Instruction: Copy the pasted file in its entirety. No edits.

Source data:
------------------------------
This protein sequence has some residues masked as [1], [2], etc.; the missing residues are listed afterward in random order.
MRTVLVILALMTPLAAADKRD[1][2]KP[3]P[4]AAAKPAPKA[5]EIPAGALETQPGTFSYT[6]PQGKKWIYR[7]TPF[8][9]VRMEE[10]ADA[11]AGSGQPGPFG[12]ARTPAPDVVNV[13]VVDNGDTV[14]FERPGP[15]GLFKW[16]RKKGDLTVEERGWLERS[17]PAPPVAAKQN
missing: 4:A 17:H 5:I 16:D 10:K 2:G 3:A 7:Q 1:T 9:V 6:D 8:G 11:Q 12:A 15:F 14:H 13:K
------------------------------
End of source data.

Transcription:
This protein sequence has some residues masked as [1], [2], etc.; the missing residues are listed afterward in random order.
MRTVLVILALMTPLAAADKRD[1][2]KP[3]P[4]AAAKPAPKA[5]EIPAGALETQPGTFSYT[6]PQGKKWIYR[7]TPF[8][9]VRMEE[10]ADA[11]AGSGQPGPFG[12]ARTPAPDVVNV[13]VVDNGDTV[14]FERPGP[15]GLFKW[16]RKKGDLTVEERGWLERS[17]PAPPVAAKQN
missing: 4:A 17:H 5:I 16:D 10:K 2:G 3:A 7:Q 1:T 9:V 6:D 8:G 11:Q 12:A 15:F 14:H 13:K